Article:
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Ken Laney: Living a More "Grateful" Life After Skin Cancer

Ken Laney

“I’m grateful for the care I received. I’m grateful for the nurses. I’m grateful to have ended up with a good outcome. I am grateful for all that I have.”

Ken Laney

When you receive a cancer diagnosis, “grateful” typically isn’t the first word that comes to mind, but for Ken Laney, 66, the sentiment has been an integral theme throughout his cancer journey.

A Florida native, Ken spent many long days at the beach getting burned by the sun. As the pastor at Live Oak Baptist Church in Gatesville, Texas, Ken has had many encounters with congregants who were diagnosed with cancer, but when his daughter pointed out an unusual spot on his ankle, his family never imagined Ken would be diagnosed with a superficial spreading and nodular melanoma.

"It stopped me in my tracks"

After Ken’s primary care doctor thought the spot was eczema in 2020, he was referred to a dermatologist who took a biopsy just to be safe. After a week, the results came back, and Ken’s life was changed. “It stopped me in my tracks.”

The next day, his dermatologist referred him to a surgical oncologist at Texas Oncology Surgical Specialists—Central Austin. Ken was immediately scheduled to see Christopher R. Oxner, M.D., FACS, USN, who has a special interest in skin-related malignancies.

"I wanted it gone"

“It’s important to know that skin cancer is the most common form of cancer, and in many cases, it is easily preventable by limiting exposure to the sun’s harmful rays,” said Dr. Oxner. “Texas ranks third in the nation for newly diagnosed cases of melanoma, the deadliest form of skin cancer.”

Following a full examination and definitive diagnosis of melanoma, Dr. Oxner recommended surgery to remove Ken’s cancerous spot, as well as the removal of a few lymph nodes in his leg to investigate if the cancer had spread.

"I wanted it gone! The sooner the better,” said Ken.

"Blessed to have these men care for me"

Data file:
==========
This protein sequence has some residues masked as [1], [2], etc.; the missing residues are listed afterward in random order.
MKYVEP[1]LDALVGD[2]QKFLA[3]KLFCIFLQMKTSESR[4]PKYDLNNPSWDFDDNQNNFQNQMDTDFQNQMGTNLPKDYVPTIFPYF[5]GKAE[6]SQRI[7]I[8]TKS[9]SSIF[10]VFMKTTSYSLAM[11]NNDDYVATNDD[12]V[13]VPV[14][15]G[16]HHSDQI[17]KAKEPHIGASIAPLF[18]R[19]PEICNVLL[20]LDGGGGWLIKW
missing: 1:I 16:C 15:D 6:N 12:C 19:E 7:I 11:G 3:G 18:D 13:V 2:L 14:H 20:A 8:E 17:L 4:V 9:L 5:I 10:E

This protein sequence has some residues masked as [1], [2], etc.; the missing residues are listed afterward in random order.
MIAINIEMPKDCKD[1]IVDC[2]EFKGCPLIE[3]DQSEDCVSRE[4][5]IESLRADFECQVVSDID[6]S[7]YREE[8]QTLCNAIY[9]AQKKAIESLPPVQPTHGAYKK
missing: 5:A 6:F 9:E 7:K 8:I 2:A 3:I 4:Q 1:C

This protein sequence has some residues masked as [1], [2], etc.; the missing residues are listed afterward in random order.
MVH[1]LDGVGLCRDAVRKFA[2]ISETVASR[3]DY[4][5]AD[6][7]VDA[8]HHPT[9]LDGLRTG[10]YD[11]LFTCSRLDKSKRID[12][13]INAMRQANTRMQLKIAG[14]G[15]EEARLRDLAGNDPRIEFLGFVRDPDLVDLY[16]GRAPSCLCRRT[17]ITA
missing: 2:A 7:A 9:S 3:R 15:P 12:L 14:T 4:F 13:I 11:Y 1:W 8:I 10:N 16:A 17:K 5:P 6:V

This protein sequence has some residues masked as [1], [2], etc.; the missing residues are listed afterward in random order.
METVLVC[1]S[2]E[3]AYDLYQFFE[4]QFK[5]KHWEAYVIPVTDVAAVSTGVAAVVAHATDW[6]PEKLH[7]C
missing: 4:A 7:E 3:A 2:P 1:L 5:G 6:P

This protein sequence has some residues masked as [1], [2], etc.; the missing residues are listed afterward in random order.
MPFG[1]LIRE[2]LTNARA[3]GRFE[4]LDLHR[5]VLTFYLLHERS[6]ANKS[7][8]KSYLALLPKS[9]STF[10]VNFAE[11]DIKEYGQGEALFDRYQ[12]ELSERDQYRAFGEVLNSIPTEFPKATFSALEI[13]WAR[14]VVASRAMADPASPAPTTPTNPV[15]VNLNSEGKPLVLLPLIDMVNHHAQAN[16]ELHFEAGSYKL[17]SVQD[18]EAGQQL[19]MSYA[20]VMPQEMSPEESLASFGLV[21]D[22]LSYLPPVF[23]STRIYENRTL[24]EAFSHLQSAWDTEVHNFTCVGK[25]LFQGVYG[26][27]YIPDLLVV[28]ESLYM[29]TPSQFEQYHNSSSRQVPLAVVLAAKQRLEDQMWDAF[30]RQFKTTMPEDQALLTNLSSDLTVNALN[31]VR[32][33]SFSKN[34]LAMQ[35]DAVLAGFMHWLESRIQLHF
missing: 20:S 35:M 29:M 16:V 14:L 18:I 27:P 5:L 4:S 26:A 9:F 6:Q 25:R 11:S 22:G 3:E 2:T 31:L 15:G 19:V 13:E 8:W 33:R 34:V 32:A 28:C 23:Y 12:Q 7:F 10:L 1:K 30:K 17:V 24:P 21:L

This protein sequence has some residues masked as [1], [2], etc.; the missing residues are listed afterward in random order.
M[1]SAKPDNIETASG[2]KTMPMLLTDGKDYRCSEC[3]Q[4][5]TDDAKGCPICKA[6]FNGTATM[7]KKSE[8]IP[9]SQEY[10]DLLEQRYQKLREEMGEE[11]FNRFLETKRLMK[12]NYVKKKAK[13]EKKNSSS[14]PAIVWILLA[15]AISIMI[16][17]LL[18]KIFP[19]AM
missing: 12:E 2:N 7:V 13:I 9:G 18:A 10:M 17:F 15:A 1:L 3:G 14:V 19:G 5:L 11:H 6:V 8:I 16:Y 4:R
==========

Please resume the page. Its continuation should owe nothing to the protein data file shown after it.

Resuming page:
Ken had three total surgeries to remove his melanoma. Because the surgical area was approximately the size of a baseball and too deep to simply be sewn back up, Dr. Oxner teamed up with a plastic surgeon to help address Ken's wound.

In March 2021, after receiving an all-clear of any signs of cancer, Ken saw the plastic surgeon to receive a skin graft to replace the skin that was removed during surgery.

“I’m very happy with both of my physicians,” he said. “When it comes to your health, that’s what’s important. I’m very blessed to have these men care for me.”

"Advocate for yourself and your health"

The most valuable piece of advice Ken can give to anyone is the importance of advocating for yourself and taking an active role in your own care.

“If you have a suspicious spot, insist on a biopsy,” he said. “I wish I had pushed harder for that in the beginning.”

When it comes to skin cancer prevention, the most important aspect is sun protection over the course of a lifetime.

"I am grateful"

“The impact of what I’ve gone through won’t slip away easily,” said Ken. “This was a wakeup call, and I want to stay awake.”

Ken is grateful for many things as he reflects on his experience.

“I’m grateful for the care I received. I’m grateful for the nurses. I’m grateful to have ended up with a good outcome. I am grateful for all that I have,” he said.

The information included in this testimonial is based on one patient’s unique experience and is not intended to represent all patient outcomes or expectations.